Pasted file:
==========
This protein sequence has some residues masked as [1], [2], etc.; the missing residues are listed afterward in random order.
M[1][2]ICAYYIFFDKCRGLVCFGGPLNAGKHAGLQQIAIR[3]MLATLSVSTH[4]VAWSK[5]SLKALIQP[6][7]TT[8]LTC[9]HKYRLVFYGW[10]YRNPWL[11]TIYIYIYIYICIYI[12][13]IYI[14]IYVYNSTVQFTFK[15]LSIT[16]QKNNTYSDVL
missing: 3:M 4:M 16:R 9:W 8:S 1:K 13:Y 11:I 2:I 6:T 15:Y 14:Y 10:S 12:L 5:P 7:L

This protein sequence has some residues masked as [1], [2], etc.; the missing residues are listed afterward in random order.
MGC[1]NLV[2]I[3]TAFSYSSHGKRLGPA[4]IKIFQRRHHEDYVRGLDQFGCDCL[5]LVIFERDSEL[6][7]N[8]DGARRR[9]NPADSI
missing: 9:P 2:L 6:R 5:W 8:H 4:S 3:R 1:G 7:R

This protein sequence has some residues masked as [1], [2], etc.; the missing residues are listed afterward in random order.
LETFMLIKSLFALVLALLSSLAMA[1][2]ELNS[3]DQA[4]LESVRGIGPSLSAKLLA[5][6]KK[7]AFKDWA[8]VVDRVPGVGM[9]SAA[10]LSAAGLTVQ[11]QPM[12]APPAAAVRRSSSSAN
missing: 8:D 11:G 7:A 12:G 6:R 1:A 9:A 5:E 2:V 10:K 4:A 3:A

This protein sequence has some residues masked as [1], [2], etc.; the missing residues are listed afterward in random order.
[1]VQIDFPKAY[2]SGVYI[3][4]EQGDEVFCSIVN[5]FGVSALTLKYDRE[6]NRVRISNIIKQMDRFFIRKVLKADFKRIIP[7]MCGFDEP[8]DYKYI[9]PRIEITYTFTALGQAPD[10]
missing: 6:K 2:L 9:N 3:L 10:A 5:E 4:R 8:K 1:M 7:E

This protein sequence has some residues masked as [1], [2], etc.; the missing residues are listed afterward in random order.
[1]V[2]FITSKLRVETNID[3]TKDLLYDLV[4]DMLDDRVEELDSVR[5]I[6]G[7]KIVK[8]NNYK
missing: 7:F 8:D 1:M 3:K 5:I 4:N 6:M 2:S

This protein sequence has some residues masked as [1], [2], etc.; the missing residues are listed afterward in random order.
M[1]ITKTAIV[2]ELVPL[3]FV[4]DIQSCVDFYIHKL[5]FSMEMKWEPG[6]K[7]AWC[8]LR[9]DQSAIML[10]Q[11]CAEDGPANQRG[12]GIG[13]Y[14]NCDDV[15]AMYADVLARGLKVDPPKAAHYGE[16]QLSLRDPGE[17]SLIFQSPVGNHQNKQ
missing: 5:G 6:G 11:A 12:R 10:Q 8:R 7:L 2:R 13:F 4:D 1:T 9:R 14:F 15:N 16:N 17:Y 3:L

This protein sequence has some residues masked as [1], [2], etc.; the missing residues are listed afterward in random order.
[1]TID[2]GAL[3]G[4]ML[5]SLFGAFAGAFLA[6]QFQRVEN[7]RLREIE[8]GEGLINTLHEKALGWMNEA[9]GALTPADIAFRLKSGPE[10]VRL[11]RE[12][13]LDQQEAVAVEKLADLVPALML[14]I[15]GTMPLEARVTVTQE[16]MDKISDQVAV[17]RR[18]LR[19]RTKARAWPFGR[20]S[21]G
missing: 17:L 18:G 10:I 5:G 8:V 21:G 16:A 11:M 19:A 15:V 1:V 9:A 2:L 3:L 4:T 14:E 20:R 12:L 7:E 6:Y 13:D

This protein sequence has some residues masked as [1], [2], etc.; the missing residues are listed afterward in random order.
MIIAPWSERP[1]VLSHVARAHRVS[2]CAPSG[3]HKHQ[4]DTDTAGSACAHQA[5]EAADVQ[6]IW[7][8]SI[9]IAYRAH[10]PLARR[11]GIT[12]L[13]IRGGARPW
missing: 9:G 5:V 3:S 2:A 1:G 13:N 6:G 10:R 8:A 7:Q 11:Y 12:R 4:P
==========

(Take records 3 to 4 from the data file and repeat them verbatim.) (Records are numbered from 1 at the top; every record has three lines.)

This protein sequence has some residues masked as [1], [2], etc.; the missing residues are listed afterward in random order.
LETFMLIKSLFALVLALLSSLAMA[1][2]ELNS[3]DQA[4]LESVRGIGPSLSAKLLA[5][6]KK[7]AFKDWA[8]VVDRVPGVGM[9]SAA[10]LSAAGLTVQ[11]QPM[12]APPAAAVRRSSSSAN
missing: 8:D 11:G 7:A 12:G 6:R 1:A 9:A 5:E 2:V 10:K 4:A 3:A

This protein sequence has some residues masked as [1], [2], etc.; the missing residues are listed afterward in random order.
[1]VQIDFPKAY[2]SGVYI[3][4]EQGDEVFCSIVN[5]FGVSALTLKYDRE[6]NRVRISNIIKQMDRFFIRKVLKADFKRIIP[7]MCGFDEP[8]DYKYI[9]PRIEITYTFTALGQAPD[10]
missing: 6:K 2:L 9:N 3:L 10:A 5:E 4:R 8:K 1:M 7:E